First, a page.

First Date also examines the particular challenges of blind-dating in the Internet age, when small talk can be skipped with a bit of Googling—Casey knows, for instance that Aaron once played the female lead in his all-boys high school production of Hello, Dolly!—a 21-Century phenomenon that makes for one of First Date’s funniest ensemble songs, “Forever Online.” (Imagine Google, Facebook, Twittter, Instagram, and YouTube in song-and-dance mode and you’ll get an idea of why First Date’s creative team was wise to give this cut-before-Broadway number regional theater rebirth.)
And speaking of regional theater, though First Date ran just five months at NYC’s Longacre Theatre (not all that rare these days, even with the most crowd-pleasing shows), it has gone on to a successful a post-Broadway life, perhaps due to the fact that it can be as entertainingly staged in a bare blackbox theater as in a major regional house, in addition to offering manna from Broadway heaven for musical theater BFA programs across the country.
Still, there’s nothing quite like seeing a show on the great big La Mirada Theatre For The Performing Arts stage, particularly when you’ve got scenic designer Stephen Gifford’s gorgeous, trendy bar set, Thomas G. Marquez’s super-duper array of quick-change costumes, Steven Young’s dazzling lighting, Josh Bessom’s crystal clear sound design, Terry Hanrahan’s marvelous collection of props, and Katie McCoy’s just-right hair design.
Above all there is master director Nick DeGruccio’s guaranteed stage magic, choreographer Lee Martino’s delightful dance sequences (the tip of the hat to Fiddler On The Roof is particularly brilliant), and casting director Julia Flores’s spectacular septet of actors, all of which add up to an absolutely fabulous 2015-2016 La Mirada season opener.
Recent Scenie-winning L.A. Musical Theater Star Of The Year Ginsburg makes it clear that he can play a more traditional (albeit still quirky) romantic lead every bit as engagingly as his character turns in Dirty Rotten Scoundrels, Man Of La Mancha, and Shrek The Musical, and his leading lady is every bit as sensational, Lustig’s captivating Casey making it equally clear why the NYC-based triple-threat won 2013’s New York Musical Theatre Festival’s “Next Big Broadway Sensation” competition. (That Ginsburg and Lustig have stupendous pipes, tiptop comic timing, and terrific chemistry only makes their performances more splendid.)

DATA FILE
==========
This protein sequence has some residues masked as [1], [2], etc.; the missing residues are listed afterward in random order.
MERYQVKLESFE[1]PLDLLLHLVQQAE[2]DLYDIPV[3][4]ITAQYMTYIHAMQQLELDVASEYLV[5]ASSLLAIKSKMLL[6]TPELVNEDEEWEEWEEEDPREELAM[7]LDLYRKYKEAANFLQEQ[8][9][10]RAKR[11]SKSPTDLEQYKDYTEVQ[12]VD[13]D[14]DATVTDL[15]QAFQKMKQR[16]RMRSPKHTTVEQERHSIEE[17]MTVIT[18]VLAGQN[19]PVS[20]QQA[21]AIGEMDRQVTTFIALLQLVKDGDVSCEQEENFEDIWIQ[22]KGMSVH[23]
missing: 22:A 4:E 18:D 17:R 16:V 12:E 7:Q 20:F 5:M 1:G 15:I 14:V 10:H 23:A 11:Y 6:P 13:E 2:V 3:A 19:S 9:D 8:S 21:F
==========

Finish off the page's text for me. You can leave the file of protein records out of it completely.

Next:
Supporting players Dorney, Drier, Oristano, Wakeford, and Wilcox are each more scene-stealingly perfect than the next, with special snaps for Wakeford’s sassy GBF’s series of “Bailout Song[s]” and Dreier’s sassy gay waiter’s show-stopping “I’d Order Love.” (If you think these two specimens of homosexual fabulosity are made for each other, just wait and see.)
Musical director Brent Crayon gets highest marks too, conducting and playing keyboards alongside Mike Abraham, Jonathan Aherns, John Ballinger, Sean Franz, and Eric Heinly in The (First-Rate) First Date Band.
Additional deserved program credits are shared by Jill Gold (production stage manager), Amy Ramsdell (assistant stage manager), Buck Mason (general manager), and David Cruise (technical director).
With the Broadway smashes Rent, Dreamgirls, American Idiot, and The Little Mermaid (and the potentially Broadway-bound Empire) arriving over the next nine months, La Mirada Theatre For The Performing Arts/McCoy Rigby Entertainment’s upcoming all-singing-all-dancing season is off to an impressive start with First Date.
And that’s more than just a first impression.
La Mirada Theatre for the Performing Arts, 14900 La Mirada Boulevard, La Mirada.
September 19, 2105
Photos: Jason Niedle